Agonists of protease-activated receptors 1 and 2 stimulate electrolyte secretion from mouse gallbladder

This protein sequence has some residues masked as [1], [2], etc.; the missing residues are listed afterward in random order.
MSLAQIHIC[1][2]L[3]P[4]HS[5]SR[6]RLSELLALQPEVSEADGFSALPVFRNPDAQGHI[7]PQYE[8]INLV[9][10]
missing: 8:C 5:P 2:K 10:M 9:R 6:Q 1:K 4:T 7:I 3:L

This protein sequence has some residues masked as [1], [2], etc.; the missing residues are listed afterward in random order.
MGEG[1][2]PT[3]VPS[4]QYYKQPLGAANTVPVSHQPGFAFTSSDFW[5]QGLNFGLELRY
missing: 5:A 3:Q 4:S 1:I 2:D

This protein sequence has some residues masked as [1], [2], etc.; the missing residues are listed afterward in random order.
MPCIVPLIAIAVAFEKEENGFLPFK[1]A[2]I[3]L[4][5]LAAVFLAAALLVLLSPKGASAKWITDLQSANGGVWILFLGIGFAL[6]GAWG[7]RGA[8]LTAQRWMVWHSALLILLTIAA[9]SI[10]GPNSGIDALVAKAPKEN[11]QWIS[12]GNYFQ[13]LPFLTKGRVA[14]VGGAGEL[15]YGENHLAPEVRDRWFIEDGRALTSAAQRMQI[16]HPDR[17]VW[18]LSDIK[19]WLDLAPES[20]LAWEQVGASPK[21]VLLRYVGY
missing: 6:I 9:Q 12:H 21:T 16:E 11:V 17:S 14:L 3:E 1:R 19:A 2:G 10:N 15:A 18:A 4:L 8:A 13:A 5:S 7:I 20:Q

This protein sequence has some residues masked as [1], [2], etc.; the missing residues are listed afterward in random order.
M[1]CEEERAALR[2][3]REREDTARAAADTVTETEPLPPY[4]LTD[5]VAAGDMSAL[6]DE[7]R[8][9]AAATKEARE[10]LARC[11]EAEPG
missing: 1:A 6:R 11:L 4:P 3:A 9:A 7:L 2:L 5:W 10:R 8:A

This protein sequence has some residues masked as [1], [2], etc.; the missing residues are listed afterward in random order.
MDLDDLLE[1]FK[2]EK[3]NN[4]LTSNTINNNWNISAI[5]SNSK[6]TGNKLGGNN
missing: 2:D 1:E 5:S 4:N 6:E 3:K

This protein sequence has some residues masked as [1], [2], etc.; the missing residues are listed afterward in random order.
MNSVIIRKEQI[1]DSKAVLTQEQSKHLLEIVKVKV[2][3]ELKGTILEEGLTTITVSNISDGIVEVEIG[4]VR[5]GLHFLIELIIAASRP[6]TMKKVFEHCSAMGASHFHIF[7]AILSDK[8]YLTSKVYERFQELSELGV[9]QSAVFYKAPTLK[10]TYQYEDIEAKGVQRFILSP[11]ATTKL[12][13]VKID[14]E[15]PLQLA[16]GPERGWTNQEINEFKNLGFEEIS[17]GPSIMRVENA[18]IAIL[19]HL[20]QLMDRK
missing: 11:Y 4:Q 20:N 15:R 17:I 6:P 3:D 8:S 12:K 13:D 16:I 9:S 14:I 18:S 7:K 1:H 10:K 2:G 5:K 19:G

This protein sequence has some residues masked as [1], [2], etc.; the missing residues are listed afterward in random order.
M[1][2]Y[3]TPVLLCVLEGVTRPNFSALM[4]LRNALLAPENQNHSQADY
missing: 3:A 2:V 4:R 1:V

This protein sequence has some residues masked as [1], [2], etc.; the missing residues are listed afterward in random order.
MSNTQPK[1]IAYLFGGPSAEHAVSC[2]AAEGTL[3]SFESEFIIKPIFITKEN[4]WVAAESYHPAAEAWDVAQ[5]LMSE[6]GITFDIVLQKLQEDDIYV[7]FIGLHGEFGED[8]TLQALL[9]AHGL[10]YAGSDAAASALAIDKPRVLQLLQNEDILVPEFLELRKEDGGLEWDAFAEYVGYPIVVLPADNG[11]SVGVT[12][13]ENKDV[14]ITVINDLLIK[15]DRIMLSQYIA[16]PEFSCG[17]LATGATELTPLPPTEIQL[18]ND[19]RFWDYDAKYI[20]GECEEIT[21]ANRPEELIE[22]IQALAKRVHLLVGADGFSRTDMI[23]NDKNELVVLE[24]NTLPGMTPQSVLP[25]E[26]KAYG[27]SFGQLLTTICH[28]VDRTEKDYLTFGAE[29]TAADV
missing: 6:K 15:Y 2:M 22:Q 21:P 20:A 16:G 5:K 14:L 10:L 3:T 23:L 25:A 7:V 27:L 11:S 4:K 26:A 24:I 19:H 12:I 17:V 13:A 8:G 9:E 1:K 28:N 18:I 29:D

Cholecystitis is one of the most common gastrointestinal diseases. Inflammation induces the activation of proteases that can signal to cells by cleaving protease-activated receptors (PARs) to induce hemostasis, inflammation, pain, and repair. However, the distribution of PARs in the gallbladder is unknown, and their effects on gallbladder function have not been fully investigated. We localized immunoreactive PAR(1) and PAR(2) to the epithelium, muscle, and serosa of mouse gallbladder. mRNA transcripts corresponding to PAR(1) and PAR(2), but not PAR(4), were detected by RT-PCR and sequencing. Addition of thrombin and a PAR(1)-selective activating peptide (TFLLRN-NH(2)) to the serosal surface of mouse gallbladder mounted in an Ussing chamber stimulated an increase in short-circuit current in wild-type but not PAR(1) knockout mice. Similarly, serosally applied trypsin and PAR(2) activating peptide (SLIGRL-NH(2)) increased short-circuit current in wild-type but not PAR(2) knockout mice. Proteases and activating peptides strongly inhibited electrogenic responses to subsequent stimulation with the same agonist, indicating homologous desensitization. Removal of HCO(3)(-) ions from the serosal buffer reduced responses to thrombin and trypsin by >80%. Agonists of PAR(1) and PAR(2) increase intracellular Ca(2+) concentration in isolated and cultured gallbladder epithelial cells. The COX-2 inhibitor meloxicam and an inhibitor of CFTR prevented the stimulatory effect of PAR(1) but not PAR(2). Thus PAR(1) and PAR(2) are expressed in the epithelium of the mouse gallbladder, and serosally applied proteases cause a HCO(3)(-) secretion. The effects of PAR(1) but not PAR(2) depend on generation of prostaglandins and activation of CFTR. These mechanisms may markedly influence fluid and electrolyte secretion of the inflamed gallbladder when multiple proteases are generated.
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